After surviving a stroke or event that results in traumatic brain injury, a very small number of people find themselves on the other side of the event speaking with a strong foreign accent. While it sounds made-up, foreign accent syndrome (FAS) is very real.
FAS is caused by damage to portions of the brain that affect speech and the coordination of the muscles used when speaking. The damage changes the way a person pronounces vowels and consonants, shifts speech rhythm and positions the tongue differently during speech. It wouldn't make you bilingual, but it would affect your speech to a degree that it sounds like that of a different country, or a region within your own country.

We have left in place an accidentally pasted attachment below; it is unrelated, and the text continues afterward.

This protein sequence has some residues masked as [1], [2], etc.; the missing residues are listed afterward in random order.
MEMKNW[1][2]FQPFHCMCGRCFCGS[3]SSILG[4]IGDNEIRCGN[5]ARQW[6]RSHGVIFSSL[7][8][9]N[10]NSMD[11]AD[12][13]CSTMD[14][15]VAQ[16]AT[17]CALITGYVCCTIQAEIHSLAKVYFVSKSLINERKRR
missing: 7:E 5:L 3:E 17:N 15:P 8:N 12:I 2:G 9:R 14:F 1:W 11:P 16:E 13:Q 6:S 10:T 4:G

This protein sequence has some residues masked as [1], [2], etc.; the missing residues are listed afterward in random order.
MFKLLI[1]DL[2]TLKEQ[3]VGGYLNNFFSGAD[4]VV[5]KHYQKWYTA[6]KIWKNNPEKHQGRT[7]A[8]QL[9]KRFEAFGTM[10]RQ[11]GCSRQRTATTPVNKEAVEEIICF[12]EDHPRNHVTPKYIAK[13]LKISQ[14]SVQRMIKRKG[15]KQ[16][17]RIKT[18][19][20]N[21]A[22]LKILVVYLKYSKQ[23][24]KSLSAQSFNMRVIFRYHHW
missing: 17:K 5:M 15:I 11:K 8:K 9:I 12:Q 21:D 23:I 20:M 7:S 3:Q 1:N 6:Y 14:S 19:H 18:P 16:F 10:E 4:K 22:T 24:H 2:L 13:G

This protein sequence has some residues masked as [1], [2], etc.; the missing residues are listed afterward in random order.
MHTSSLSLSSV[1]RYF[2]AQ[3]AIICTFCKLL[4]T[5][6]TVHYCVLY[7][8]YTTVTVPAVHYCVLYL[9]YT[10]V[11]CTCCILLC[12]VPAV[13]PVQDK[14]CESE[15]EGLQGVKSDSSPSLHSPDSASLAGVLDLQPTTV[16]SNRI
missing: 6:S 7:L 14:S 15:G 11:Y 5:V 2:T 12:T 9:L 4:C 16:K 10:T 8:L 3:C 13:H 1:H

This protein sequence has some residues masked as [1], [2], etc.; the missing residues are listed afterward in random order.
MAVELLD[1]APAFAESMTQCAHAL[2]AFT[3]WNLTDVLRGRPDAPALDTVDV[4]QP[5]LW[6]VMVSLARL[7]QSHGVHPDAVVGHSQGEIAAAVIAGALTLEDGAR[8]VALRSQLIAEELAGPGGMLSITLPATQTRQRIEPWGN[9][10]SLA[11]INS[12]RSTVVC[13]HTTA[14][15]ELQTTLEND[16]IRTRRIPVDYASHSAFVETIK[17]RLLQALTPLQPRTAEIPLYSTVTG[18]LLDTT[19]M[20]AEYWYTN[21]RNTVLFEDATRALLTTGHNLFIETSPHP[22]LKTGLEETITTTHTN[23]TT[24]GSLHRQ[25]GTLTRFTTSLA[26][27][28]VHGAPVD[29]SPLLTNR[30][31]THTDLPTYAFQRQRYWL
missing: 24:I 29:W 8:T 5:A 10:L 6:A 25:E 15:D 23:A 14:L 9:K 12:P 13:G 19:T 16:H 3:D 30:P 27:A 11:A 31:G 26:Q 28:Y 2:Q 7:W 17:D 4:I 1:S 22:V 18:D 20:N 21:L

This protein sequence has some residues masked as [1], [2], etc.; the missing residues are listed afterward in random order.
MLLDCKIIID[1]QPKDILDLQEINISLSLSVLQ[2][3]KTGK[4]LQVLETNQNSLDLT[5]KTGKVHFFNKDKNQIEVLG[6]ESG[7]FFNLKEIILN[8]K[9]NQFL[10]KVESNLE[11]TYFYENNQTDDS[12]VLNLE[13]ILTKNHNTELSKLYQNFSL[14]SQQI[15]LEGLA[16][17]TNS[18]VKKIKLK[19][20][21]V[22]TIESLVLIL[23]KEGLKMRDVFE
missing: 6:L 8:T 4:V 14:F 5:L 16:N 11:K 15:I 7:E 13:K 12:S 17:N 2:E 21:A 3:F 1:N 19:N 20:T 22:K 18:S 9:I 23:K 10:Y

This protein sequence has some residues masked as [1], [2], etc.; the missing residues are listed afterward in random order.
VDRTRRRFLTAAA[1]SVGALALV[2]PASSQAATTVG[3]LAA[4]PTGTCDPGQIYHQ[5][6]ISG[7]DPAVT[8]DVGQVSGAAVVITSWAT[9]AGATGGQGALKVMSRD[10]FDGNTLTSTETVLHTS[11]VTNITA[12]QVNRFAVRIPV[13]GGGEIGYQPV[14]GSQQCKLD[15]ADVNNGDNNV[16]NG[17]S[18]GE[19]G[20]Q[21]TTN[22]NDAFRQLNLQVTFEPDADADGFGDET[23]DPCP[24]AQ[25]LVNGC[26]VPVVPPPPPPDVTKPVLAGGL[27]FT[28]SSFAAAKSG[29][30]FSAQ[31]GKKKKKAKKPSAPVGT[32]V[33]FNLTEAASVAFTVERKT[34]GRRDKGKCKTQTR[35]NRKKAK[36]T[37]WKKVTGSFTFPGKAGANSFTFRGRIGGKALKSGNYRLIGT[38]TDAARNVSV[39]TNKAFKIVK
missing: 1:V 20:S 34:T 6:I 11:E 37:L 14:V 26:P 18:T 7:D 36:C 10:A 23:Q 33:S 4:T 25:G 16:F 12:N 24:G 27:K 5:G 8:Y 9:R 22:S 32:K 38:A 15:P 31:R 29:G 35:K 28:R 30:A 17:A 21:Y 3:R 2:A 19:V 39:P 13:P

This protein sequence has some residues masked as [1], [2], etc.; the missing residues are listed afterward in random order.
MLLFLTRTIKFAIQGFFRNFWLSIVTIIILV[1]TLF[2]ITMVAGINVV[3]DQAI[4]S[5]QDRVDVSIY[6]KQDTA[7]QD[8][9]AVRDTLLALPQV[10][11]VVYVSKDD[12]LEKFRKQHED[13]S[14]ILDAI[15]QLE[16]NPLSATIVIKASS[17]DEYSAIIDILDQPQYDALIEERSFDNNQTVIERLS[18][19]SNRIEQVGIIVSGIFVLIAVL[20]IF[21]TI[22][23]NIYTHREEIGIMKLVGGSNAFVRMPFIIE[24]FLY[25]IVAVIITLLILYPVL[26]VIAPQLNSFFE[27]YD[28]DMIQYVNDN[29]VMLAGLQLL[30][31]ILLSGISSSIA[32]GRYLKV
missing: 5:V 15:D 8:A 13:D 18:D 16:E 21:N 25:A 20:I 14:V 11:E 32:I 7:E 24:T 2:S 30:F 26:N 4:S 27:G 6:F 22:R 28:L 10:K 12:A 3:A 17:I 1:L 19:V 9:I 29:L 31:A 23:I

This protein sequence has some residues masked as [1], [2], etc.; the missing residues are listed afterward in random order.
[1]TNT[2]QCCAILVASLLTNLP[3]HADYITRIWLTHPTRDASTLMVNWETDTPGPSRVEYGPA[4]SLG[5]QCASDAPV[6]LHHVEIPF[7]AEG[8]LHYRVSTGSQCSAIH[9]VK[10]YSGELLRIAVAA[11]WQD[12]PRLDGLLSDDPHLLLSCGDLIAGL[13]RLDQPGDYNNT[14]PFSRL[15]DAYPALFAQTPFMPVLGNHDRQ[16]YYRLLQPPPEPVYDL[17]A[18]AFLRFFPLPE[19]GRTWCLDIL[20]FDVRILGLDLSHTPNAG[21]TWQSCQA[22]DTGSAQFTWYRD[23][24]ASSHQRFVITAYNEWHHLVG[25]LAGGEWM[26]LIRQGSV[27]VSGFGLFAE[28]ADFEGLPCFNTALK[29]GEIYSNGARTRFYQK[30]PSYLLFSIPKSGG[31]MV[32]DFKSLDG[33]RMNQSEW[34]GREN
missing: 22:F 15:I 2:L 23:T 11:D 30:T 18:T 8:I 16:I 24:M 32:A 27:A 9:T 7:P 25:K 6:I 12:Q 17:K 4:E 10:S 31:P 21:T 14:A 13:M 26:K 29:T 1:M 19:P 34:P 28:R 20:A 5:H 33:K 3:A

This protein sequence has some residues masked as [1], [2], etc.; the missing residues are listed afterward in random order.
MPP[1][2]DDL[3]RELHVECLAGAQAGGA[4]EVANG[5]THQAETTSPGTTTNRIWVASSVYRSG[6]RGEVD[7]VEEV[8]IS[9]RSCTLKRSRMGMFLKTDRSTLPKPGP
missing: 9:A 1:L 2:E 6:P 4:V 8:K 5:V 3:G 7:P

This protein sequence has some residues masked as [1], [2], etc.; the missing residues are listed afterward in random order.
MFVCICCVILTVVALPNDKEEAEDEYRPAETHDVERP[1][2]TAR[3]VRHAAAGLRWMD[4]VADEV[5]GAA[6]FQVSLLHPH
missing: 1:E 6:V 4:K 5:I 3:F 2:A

One misperception of this bizarre medical condition is that the affected person speaks in a different language or in a specific accent. It's not so much that you've adopted an accent, but rather that you've been forced to produce speech that sounds very similar to a pre-existing dialect. A person with FAS may seem to speak with traces of several different accents, and listeners may pick out the accent they're most familiar with. While no known cure exists, speech therapy produces some improvements for those with FAS.